According to a report from Lindsay Schnell of Sports Illustrated, are not attending events during this weekend’s recruiting period for a host of reasons.

First, many are fed up with the price of tournament packets, booklets of rosters that college coaches receive upon paying their entry fee. Packets are supposed to be chock-full of contact information for the prospects, but sometimes aren’t accurate or up-to-date. (This has become a well-documented issue on the men’s side of college hoops. CBS Sports’ Gary Parrish wrote on it this summer.) Furthermore, there are so many events now that college coaches are often forced to pay obscene amounts of money to watch just one player at a single event, and play recruiting hopscotch around the country, criss-crossing the nation to see so many events and spend thousands of dollars. One Power Five coach said her staff crunched the numbers, and found that in just two years, they’ve spent more than $4,000 more than they did in 2014 on packets alone. Another coach told a story of sending an assistant across the country for one day, to one event, to watch one team. When the assistant arrived, the team had left early for its next event. No refund was available for the college that had paid what turned out to be a useless entry fee. The head coach called it “exasperating.”

Jeff Borzello of ESPN, who spoke to Notre Dame head coach and eventual Hall of Famer Muffet McGraw for his report, estimated that the cost for one of the coaches packets — the ones that include player contact information, rosters, etc. — can cost each school an average of $600 per event.

This era of grassroots basketball has taken off in recent years with Nike, Under Armour and adidas all creating their own sponsored leagues. All three run exceptional events from the staff to the facilities, all the way to the three, free meals a day for coaches. Organizers of these events will argue that there’s a cost to running such high-end events. These packets, some of which are so in-depth they include players’ GPAs, help fund these tournaments (events, paying a staff, etc.).

Coaches, mostly mid to low-major coaches, will argue that these packets aren’t worth the cost, considering that every coach (head and assistant) must purchase them in order to gain entrance. And you will find packets where the information inside is either inaccurate, or missing or both. For elite programs, this isn’t an issue. You show up, you’re seen, you leave, you go to the next event, repeat. For mid to low-major coaches, this really puts a dent in their budget, especially when they have to travel to multiple events (buying packets at each one) because you have to land that “steal,” you have to find that player who is overlooked.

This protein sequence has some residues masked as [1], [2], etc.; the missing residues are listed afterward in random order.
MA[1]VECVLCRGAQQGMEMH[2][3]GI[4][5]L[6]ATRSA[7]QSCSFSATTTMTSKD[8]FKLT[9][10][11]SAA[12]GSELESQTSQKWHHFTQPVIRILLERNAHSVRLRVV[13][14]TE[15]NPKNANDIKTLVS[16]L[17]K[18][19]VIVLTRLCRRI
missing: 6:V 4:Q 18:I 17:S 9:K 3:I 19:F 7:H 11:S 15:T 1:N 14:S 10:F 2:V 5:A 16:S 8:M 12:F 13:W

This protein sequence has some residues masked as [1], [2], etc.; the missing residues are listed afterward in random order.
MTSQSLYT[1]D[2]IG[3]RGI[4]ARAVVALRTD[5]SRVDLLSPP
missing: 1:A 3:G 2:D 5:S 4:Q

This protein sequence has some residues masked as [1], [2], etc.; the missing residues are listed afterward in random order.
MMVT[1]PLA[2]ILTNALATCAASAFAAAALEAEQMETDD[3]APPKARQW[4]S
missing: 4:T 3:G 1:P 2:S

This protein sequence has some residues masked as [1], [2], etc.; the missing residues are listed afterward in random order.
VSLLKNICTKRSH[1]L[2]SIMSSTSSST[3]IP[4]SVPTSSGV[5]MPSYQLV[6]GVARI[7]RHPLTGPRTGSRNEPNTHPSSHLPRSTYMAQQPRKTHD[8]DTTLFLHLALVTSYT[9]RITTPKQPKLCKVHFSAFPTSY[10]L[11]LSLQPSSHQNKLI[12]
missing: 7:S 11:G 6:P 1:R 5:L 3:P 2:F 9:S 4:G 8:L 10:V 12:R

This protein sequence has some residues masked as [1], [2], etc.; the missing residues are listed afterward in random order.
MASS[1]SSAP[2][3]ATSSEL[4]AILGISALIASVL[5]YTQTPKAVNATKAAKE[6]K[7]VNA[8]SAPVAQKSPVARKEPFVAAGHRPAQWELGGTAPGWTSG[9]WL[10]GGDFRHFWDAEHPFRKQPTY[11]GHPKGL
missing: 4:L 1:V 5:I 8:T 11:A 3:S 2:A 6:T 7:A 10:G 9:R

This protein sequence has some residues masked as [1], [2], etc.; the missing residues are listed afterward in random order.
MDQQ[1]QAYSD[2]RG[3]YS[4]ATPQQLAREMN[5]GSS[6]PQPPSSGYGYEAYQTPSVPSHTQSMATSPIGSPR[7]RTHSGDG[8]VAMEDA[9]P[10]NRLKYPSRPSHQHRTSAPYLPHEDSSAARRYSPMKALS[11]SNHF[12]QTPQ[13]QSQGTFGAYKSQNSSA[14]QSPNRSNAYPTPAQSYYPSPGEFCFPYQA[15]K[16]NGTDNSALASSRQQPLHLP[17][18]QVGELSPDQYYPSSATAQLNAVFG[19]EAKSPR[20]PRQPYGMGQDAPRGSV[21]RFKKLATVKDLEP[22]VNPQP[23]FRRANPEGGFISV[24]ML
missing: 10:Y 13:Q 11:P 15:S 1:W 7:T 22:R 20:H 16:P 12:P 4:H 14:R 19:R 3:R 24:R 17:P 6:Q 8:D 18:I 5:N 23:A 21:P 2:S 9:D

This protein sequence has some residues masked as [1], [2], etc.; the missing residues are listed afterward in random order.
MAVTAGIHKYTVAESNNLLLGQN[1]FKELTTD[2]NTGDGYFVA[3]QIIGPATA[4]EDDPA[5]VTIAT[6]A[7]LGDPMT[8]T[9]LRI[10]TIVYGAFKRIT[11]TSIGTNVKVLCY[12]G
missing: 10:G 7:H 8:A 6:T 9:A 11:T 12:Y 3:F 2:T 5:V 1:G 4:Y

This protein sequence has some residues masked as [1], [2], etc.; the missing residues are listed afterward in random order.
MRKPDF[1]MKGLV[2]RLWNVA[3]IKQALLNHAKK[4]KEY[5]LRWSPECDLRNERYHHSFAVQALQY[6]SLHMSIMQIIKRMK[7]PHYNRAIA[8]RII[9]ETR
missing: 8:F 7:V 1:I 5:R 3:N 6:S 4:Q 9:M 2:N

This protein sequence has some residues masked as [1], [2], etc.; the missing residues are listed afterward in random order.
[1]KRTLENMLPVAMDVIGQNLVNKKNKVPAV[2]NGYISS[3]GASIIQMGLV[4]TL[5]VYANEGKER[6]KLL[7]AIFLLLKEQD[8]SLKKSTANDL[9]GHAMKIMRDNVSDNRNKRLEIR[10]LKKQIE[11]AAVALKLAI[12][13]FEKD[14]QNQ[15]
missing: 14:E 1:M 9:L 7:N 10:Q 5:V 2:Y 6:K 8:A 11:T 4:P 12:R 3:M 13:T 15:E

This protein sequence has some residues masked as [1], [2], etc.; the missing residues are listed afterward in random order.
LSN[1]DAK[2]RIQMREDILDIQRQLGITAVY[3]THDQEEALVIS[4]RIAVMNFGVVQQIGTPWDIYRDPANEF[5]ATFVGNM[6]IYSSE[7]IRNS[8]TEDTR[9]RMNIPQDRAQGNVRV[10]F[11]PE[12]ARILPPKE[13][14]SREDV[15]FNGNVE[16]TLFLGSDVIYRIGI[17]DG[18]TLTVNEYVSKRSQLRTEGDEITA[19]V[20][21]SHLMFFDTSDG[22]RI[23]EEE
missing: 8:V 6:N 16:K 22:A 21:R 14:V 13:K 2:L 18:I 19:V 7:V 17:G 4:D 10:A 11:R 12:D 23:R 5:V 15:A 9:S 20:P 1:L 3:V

This protest, or boycott (or whatever you want to call it) will hurt those these events are intended to help the most: the players. If coaches continue to avoid these tournaments, that late-bloomer may miss out on a scholarship, or that player with mid-major offers won’t get the chance to play in front of high-major coaches.

According to Schnell, there is a proposal, voted on in April, to eliminate a live recruiting period in April and September. But many coaches in women’s basketball have made it clear this weekend how they feel about the issue.

USC lands commitment from three-star center

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USC added to its 2017 recruiting class with a commitment from a 7-foot big man.

Andy Enfield and the Trojans beat out Florida, Vanderbilt and Tennessee for the services of Calvary Christian Academy (Florida) center Victor Uyaelunmo. He announced his college decision on Friday afternoon.

“It was the best fit for me academically and athletically,” Uyaelunmo said according to David Furones of the Sun Sentinel. “The basketball coaches really wanted me to come, and I thought it was the best place for me.

“They told me how they were going to use me, and they have a couple of guys leaving this year, so I just fit in right.”

Uyaelunmo is regarded as a three-star prospect by Rivals, however, ESPN rates him a four-star recruit. He joins a two-man class which includes four-star forward Jordan Usher.

The departure of Nikola Jovanovic, the Trojans’ leading rebounder during the 2015-16, was a surprising one, and one that left USC with a hole in the middle. While Uyaelunmo still has one more year before arriving on the Los Angeles campus, the Trojans have a promising piece in the paint for the future; a long, athletic big man who has the potential, in time, to become one of the nation’s top shot blockers.

Uyaelunmo played for Nike South Beach in the EYBL this spring and summer. In 12 appearances, he averaged 5.0 points. 5.9 rebounds and 1.0 block in 17.6 minutes per game.